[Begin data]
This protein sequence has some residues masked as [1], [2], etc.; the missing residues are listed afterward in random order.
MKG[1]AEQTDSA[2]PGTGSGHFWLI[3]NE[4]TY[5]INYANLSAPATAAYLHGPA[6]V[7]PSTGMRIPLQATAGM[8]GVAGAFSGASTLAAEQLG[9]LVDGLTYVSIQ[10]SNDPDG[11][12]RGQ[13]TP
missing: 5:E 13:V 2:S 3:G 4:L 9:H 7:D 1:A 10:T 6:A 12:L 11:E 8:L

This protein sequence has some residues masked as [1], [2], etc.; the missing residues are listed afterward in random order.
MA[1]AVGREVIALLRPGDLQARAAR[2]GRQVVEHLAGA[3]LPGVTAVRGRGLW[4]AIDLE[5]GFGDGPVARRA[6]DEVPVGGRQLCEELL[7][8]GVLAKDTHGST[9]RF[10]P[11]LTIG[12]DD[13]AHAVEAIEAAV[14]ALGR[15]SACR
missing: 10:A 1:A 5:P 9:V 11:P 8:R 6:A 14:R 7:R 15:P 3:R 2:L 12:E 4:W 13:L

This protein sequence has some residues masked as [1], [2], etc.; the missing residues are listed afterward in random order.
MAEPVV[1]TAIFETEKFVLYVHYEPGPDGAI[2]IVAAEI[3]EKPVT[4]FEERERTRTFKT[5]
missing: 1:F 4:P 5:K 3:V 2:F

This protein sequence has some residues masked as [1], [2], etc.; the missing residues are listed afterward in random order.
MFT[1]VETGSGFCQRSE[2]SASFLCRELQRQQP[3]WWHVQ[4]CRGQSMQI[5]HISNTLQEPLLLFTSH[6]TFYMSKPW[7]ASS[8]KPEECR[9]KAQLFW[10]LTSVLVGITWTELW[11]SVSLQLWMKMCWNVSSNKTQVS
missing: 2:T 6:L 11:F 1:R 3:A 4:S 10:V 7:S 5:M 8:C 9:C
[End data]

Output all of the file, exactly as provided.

This protein sequence has some residues masked as [1], [2], etc.; the missing residues are listed afterward in random order.
MKG[1]AEQTDSA[2]PGTGSGHFWLI[3]NE[4]TY[5]INYANLSAPATAAYLHGPA[6]V[7]PSTGMRIPLQATAGM[8]GVAGAFSGASTLAAEQLG[9]LVDGLTYVSIQ[10]SNDPDG[11][12]RGQ[13]TP
missing: 5:E 13:V 2:S 3:G 4:L 9:H 7:D 1:A 10:T 6:A 12:L 11:E 8:L

This protein sequence has some residues masked as [1], [2], etc.; the missing residues are listed afterward in random order.
MA[1]AVGREVIALLRPGDLQARAAR[2]GRQVVEHLAGA[3]LPGVTAVRGRGLW[4]AIDLE[5]GFGDGPVARRA[6]DEVPVGGRQLCEELL[7][8]GVLAKDTHGST[9]RF[10]P[11]LTIG[12]DD[13]AHAVEAIEAAV[14]ALGR[15]SACR
missing: 10:A 1:A 5:P 9:V 11:P 8:R 6:A 14:R 7:R 15:P 3:R 2:L 12:E 4:W 13:L

This protein sequence has some residues masked as [1], [2], etc.; the missing residues are listed afterward in random order.
MAEPVV[1]TAIFETEKFVLYVHYEPGPDGAI[2]IVAAEI[3]EKPVT[4]FEERERTRTFKT[5]
missing: 1:F 4:P 5:K 3:V 2:F

This protein sequence has some residues masked as [1], [2], etc.; the missing residues are listed afterward in random order.
MFT[1]VETGSGFCQRSE[2]SASFLCRELQRQQP[3]WWHVQ[4]CRGQSMQI[5]HISNTLQEPLLLFTSH[6]TFYMSKPW[7]ASS[8]KPEECR[9]KAQLFW[10]LTSVLVGITWTELW[11]SVSLQLWMKMCWNVSSNKTQVS
missing: 2:T 6:L 11:F 1:R 3:A 4:S 10:V 7:S 5:M 8:C 9:C